One expects the seven Canadian teams in the National Hockey League to be at the top of the league’s attendance. But that isn’t the case thus far in the 2012-13 season.
Despite averaging 100-percent sellout averages, the Edmonton Oilers and Winnipeg Jets are in the NHL’s attendance gutter. Edmonton averages 16,839 people a game, sitting 24th among the 30 teams in attendance. Winnipeg averages 15,004 people a game, placing them 26th.
The Oilers and Jets sit behind teams with rumoured financial issues such as the Tamp Bay Lighting (19,204), Carolina Hurricanes (18,262), Dallas Stars (17,948), New Jersey Devils (17,272), Nashville Predators (17,142), and Florida Panthers (17,104) in attendance average.
The Oilers and Jets’ poor attendance numbers are simply because of their small arenas. Winnipeg’s MTS Arena is the smallest rink in the NHL. It sits less people than Saskatoon’s Credit Union Centre, which holds 15,195. Edmonton’s Rexall Place, which holds 16,839, is the third smallest barn in the league.
Since the MTS Arena was built in 2004, it seems the Jets won’t be playing in a new rink anytime soon.
The Oilers on the other hand, will call a new barn home in the near future with Edmonton city councillors approving owner Darryl Katz on a new downtown arena in late January.
Although the numbers aren’t released to the public, taking into account the Oilers and Jets’ ticket prices are much steeper than other organizations, their ticket revenue undoubtedly won’t be in the bottom 10.
The other five Canadians teams are in the league’s top 10. The Montreal Canadiens lead the way with 21,273, followed by the Toronto Maple Leafs (19,297), Calgary Flames (19,289), Vancouver Canucks (19,022), and Ottawa Senators (18,953). Ottawa’s 99-percent sellout average is the only percentage of the five below 100.
Taking into account reports have surfaced that suggest the Bolts haven’t been in the black since they won the Stanley Cup in 2003-04, it’s quite surprising to see Tampa Bay in seventh with a 19,204 attendance average. They are up quite a bit from last year when they averaged 18,468 a game, which ranked 13th.
The Bolts’ 97.2-percent sellout rate sits 22nd in The Show, though. It is still, however, one-percent up from last year.
Dallas and Carolina sitting ahead of original six franchises such as the Boston Bruins (17,565) and New York Rangers (17,200) is unexpected, especially with the amount of empty seats one sees on television in Texas and North Carolina.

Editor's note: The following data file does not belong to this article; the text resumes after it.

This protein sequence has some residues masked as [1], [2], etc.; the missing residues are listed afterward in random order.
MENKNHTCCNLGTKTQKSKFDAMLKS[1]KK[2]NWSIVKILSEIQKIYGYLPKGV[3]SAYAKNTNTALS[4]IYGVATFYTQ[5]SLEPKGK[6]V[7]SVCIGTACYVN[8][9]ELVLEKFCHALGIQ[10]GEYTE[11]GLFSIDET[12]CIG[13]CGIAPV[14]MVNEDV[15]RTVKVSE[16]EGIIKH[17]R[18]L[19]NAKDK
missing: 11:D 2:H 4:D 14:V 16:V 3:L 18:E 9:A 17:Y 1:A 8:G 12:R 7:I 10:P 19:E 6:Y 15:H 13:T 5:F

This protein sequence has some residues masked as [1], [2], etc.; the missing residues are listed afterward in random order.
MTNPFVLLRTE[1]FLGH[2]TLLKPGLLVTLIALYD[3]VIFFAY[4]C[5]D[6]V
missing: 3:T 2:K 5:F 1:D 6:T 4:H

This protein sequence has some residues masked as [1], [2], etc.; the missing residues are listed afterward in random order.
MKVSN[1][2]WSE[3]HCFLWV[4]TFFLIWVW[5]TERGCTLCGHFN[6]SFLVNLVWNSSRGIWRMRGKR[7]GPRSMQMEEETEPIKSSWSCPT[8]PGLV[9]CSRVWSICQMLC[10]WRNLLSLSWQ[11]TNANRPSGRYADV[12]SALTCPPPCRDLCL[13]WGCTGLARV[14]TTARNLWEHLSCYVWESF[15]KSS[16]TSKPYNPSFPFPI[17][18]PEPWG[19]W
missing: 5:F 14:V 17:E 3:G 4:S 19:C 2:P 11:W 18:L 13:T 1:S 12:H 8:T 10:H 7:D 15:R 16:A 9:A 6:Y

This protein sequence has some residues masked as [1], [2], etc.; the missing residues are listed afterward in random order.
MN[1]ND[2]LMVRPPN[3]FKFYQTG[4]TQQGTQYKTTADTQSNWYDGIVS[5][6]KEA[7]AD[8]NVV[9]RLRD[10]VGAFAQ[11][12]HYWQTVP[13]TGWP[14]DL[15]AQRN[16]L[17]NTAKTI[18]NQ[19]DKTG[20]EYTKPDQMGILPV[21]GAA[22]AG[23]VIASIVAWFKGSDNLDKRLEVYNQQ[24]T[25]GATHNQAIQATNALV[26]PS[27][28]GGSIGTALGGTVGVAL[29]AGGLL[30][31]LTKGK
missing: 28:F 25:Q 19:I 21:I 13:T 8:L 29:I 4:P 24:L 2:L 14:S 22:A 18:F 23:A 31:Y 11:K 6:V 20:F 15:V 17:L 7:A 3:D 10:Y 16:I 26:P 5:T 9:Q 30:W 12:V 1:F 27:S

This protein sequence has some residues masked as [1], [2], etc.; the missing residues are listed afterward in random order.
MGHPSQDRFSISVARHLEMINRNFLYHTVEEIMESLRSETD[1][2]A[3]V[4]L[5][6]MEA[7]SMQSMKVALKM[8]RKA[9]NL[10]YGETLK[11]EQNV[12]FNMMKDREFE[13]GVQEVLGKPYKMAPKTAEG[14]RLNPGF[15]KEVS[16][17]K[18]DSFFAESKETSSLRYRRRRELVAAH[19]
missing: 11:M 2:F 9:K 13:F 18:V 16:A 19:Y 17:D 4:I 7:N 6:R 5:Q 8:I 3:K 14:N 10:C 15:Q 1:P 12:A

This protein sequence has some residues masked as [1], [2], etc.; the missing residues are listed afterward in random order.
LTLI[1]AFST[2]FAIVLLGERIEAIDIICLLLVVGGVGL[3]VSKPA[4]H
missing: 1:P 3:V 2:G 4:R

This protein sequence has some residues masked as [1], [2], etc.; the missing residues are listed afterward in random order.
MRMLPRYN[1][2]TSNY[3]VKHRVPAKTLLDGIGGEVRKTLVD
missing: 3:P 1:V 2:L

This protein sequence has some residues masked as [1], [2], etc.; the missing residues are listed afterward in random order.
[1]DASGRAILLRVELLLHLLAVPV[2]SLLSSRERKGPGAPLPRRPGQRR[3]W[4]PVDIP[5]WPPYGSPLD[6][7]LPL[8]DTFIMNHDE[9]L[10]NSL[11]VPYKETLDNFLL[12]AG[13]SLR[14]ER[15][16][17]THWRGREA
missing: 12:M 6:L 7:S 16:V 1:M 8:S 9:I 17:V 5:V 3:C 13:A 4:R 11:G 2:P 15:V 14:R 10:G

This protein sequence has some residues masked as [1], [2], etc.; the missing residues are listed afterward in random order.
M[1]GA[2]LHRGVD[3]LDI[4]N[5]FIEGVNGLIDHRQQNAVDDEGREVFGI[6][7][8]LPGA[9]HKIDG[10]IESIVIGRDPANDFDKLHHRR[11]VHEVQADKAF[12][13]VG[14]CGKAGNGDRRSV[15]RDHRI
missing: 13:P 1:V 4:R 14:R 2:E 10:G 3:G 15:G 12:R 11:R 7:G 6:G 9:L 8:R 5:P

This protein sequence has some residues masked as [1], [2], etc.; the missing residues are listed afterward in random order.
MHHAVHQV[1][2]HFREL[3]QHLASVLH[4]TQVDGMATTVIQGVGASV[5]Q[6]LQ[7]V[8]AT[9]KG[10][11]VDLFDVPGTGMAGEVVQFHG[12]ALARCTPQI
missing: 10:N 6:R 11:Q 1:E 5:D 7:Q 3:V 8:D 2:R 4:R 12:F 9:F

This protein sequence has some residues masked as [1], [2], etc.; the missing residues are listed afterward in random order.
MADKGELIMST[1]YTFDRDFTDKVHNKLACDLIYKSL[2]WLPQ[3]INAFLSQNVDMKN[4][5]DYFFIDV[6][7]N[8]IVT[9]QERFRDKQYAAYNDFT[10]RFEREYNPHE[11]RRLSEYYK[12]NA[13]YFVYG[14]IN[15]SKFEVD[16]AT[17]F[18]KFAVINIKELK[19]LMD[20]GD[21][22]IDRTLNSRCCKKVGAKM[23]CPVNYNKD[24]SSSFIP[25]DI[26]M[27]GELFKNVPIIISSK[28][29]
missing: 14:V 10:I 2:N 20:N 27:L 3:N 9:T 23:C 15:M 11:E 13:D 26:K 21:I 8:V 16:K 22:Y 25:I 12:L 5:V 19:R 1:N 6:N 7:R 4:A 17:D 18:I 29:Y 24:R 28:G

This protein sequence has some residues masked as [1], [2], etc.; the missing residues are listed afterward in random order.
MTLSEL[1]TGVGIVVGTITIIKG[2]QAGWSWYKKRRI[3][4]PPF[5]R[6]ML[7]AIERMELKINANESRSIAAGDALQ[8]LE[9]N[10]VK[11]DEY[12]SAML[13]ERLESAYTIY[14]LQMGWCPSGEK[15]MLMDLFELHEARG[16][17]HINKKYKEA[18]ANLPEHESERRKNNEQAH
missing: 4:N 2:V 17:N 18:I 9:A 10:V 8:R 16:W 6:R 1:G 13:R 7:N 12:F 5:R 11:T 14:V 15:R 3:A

Nonetheless, as mentioned above with Edmonton and Winnipeg, ticket revenue and attendance are two different clans.
The Chicago Blackhawks sit atop of the NHL with a 21,583 average. Fans are willing to stand in Illinois with the Blackhawks having a 109.5-percent sellout rate, which is also the highest in the league.
Chicago’s box-office success can be credited to owner Rocky Wirtz. He turned the Blackhawks around after taking them over in 2007 following his father and former owner, Bill Wirtz, passing away. As soon as he took over the team, Wirtz inked deals with WGN-TV and Comcast SportsNet Chicago. He also hired marketing guru John McDonough, who previously worked for the Chicago Cubs in Major League Baseball.
Behind Montreal in second and ahead of Toronto in fifth, the Detroit Redwings (20,066) and Philadelphia Flyers (19,700) round out the top five.
The Phoenix Coyotes are dead last in the league with 12,690. Their attendance percentage of 74.1 is also last.
It should come to no surprise of anyone to see the Coyotes at the bottom of the barrel. Hockey simply hasn’t worked in Glendale, AZ. It seems it is only a matter of time before the Yotes are moved to Seattle, Quebec, or Ontario, especially with their current ownership issues.
The New York Islanders’ 13,115 sits second last.
The Islanders’ days on Long Island are numbered. They are moving to Brooklyn in 2015 because they were unable to reach a new agreement in the Nassau Veterans Memorial Coliseum. For the Islanders’ sake, one hopes their new location will help their ticket sales.
The Columbus Blue Jackets (13,725), Colorado Avalanche (14,955), and Jets round out the bottom five.
All that being said, attendance averages can be deceiving. Organizations that struggle to sellout games such as the Phoenix Coyotes and Florida Panthers have deflated their averages by giving away tickets and selling them for jaw-dropping low prices.